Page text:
How parenting decisions are made
The Court has a wide range of discretionary powers when making Orders in respect of children. In the exercise of those powers, the Courts are required to follow the fundamental principle, known as the “paramountcy principle”, which requires that any Orders made by the Court be in the best interests of the children. That is, children’s best interests are paramount.
The Family Law Act sets out a number of considerations that the Court is required to consider when making a parenting Order. Those considerations help determine what is in a child’s best interests. The two primary considerations in the legislation are:
- the benefit to the child of having a meaningful relationship with both of the child’s parents; and
- the need to protect the child from physical or psychological harm or from being subjected to, or exposed to, abuse, neglect or family violence.
In matters where one party asserts that the other parent poses some risk to the child, these two primary considerations are, not uncommonly, in direct dispute. In those circumstances, the Court is required to give greater weight to the need to protect the child from harm or from being subjected to abuse, neglect or family violence.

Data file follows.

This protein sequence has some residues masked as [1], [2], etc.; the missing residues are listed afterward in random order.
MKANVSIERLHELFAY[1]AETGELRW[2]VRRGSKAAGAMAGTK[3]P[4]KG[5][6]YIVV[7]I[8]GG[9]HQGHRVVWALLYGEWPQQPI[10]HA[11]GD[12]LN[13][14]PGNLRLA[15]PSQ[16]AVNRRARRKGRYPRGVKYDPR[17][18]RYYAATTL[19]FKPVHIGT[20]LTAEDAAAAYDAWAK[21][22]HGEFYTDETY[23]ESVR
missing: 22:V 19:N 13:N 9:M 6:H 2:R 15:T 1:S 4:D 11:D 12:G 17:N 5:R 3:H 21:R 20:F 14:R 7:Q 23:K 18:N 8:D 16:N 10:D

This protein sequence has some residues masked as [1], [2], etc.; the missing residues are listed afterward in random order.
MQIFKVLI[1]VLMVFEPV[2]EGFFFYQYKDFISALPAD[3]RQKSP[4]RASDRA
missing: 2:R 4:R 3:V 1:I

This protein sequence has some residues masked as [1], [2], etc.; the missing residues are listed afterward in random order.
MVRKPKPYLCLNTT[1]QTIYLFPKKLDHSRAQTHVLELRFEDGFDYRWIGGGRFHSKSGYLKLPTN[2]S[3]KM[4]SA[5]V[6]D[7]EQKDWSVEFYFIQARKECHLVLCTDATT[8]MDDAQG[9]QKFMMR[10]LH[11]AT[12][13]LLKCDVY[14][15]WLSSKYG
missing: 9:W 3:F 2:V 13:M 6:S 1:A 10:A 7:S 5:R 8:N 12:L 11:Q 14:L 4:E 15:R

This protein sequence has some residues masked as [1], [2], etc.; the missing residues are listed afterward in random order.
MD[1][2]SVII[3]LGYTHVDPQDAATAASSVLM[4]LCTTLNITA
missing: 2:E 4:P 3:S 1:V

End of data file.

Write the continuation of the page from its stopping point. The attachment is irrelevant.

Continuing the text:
In addition to the primary considerations, there are a number of additional considerations that the Court is required to consider when determining a child’s best interests, including, but not limited to:
- The child’s views;
- The child’s relationship with each parent and other persons;
- The extent to which each of the parents has taken the opportunity to participate in making decisions in respect of a child or spending time and communicating with the child;
- The practical difficulties and expense of a child spending time and communicating with each parent;
- The ability of each parent to provide for the child, including meeting their emotional and intellectual needs;
- The parents attitude towards the child and to the responsibilities of parenthood;
- The maturity, sex, lifestyle and background (including lifestyle, culture and traditions) of the child and either of the child’s parents, to the extent they are relevant; and
- Any family violence involving a child or a member of the child’s family.